Suzuki Roshi's way of Zen is the same as and also different from other styles of Chinese and Japanese Zen, and also the same as and different from Dogen Zen. I think it will be an interesting discussion as time goes on to characterize Suzuki Roshi's Zen, and maybe scholars will write about this, as they have written over the years about the characteristics of Dogen Zen. So, although it is exactly contrary to the spirit of Zen --and especially to the spirit of Suzuki Roshi's way-- to characterize anything, I thought I would begin the conversation and try to think of what are the basic points of Suzuki Roshi's way. I am a great one for making lists of characteristics of this or that, and sometimes such lists are temporarily useful, though in the end certainly are not. They are finally only things we make up; but then again, we also make up our lives and then take them quite seriously, to our detriment. So, with all of these caveats, and in the spirit of conversation, which is an endless give-and-take, I thought I would talk a little bit about the eight characteristics of Suzuki Roshi's way. Of course there are eight characteristics; there are not seven or nine. They are:

1. No expectations
2. Faithful daily practice is enlightenment
3. No sticking to any teaching; there is nothing special to do or understand, every moment is always new (this Suzuki Roshi expressed in the phrase "beginner's mind")
4. Zazen is the most important thing in our practice and true Zazen is our whole life
5. Kindness and toughness are not two different things
6. A close and loving relationship with a teacher
7. Whole heartedness in all activity
8. Pay close attention to the details of form, for true freedom is found there (Hinayana practice with Mahayana mind)

No expectations

I think most people come to Buddhist practice with great expectations. We don't go to Christianity or Judaism or Islam with these kind of expectations, and I think in Asia most modern people do not go to Buddhism with the kinds of expectation we have.

What do we expect? I suppose we expect some enlightenment or some peace of mind or some sense of happiness or relief or profundity for our lives. Maybe we expect some kind of sensational experiences or some serenity of deep wisdom. Maybe we don't even know what we expect, only that we do expect something. Maybe we are excited by the expectation that something will happen and we don't know what it is. I think we have these expectations because Buddhism, and especially Buddhist meditation, is completely new to us. We see it as a possibility for our lives. This is probably true, but then again every moment is full of possibility, only we have become jaded to the possibilities. Since Buddhism is new to us we haven't yet becomes jaded, although some of the old timers around here are approaching that! This is our practice, to try not to become jaded even though we are very familiar with the teaching and might not have too much idealism left.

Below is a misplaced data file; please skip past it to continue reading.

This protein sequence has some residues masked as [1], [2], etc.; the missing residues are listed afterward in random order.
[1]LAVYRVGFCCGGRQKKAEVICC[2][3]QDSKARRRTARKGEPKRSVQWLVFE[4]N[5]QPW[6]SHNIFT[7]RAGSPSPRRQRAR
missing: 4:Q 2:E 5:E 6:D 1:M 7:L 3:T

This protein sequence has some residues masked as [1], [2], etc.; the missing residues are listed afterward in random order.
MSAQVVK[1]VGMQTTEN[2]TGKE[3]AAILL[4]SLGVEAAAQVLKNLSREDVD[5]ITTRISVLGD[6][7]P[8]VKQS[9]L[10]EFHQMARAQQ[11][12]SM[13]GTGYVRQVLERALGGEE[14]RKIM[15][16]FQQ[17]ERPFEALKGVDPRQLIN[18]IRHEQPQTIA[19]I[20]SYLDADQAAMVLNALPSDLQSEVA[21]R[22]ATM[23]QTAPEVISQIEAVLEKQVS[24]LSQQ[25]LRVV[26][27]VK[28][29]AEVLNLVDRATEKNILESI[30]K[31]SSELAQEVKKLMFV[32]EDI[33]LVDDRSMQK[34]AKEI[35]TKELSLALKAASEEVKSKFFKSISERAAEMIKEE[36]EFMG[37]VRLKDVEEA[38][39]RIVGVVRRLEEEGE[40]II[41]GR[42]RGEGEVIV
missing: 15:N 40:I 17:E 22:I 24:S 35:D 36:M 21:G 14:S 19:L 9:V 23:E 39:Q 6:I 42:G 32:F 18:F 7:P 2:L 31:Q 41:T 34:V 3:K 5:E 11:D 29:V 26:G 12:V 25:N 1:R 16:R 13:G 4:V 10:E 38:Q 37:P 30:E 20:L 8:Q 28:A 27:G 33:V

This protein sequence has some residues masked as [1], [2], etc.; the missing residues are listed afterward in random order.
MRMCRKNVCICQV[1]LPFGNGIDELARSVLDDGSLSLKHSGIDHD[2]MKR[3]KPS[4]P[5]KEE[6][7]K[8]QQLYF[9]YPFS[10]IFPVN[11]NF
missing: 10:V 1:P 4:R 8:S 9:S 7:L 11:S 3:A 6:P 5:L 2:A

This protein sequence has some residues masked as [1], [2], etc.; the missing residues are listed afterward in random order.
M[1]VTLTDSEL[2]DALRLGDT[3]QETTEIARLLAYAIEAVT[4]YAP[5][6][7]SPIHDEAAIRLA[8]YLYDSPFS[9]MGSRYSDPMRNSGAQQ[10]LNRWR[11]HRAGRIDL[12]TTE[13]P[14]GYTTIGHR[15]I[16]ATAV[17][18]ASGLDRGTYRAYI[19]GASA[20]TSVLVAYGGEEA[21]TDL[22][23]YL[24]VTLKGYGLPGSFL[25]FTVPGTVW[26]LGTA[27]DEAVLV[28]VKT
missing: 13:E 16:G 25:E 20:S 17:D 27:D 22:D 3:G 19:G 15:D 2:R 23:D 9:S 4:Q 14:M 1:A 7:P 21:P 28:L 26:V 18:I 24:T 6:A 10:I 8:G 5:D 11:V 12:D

In a way, our expectations are good, our freshness is good, and I think Suzuki-Roshi appreciated it very much, He said we have beginner's mind: in other words, we have great expectations but we don't really have any preconceptions, at least not any preconceptions founded on experience. Since we don't know what we are doing when we do Buddhist practice, we are free to expect the impossible. All our preconceptions are fantastic and imaginary. This is a fresh mind for practice. [Since being a child], Suzuki Roshi wanted to come to the West to practice with people who had that kind of fresh expectant mind.

Naturally then, he taught us non-expectation, non-hope. And this was and is a good teaching for us --exactly because we have so many expectations. If we can use the energy and enthusiasm of our expectations for practice, and transmute it into non-expectation, then we will be able to practice quite well. The strong point about expectation is that it produces energy and enthusiasm, but the weak point is that it leads to grasping and attachment and distraction, which are the opposite of Buddha's teaching. If we expect something we must be completely mistaken about the nature of experience and the nature of self and the nature of time. We think we need something and that later we might get it. Or we think we have a problem and later we might not have it. We think that Buddha lived a long time ago and that we live now. But actually none of these things are true, they are only persuasive projections of our mind. What is actually true is that this moment arises now independent of anything, and everything is included in this moment. Buddha and self are here, and problem and no problem are here. If we persist in having the expectation that things will change and that we can somehow make them change, we won't really understand things or change. When we can give ourselves completely to this moment of our lives --and then to this moment and this moment-- without any expectation, then we can have some happiness. We do not need to get mad at ourselves for having expectations, because it is good that we have expectations. But we have to use expectation to go beyond expectation. Maybe we can say that having no expectations means that we always have expectation but that what we are expecting is nothing. One of my favorite sayings of Suzuki Roshi is something that he shocked people with in a lecture once. He said, "The problems that you have now you will always have." He also said, at another time, "I have found it necessary to believe in absolutely nothing."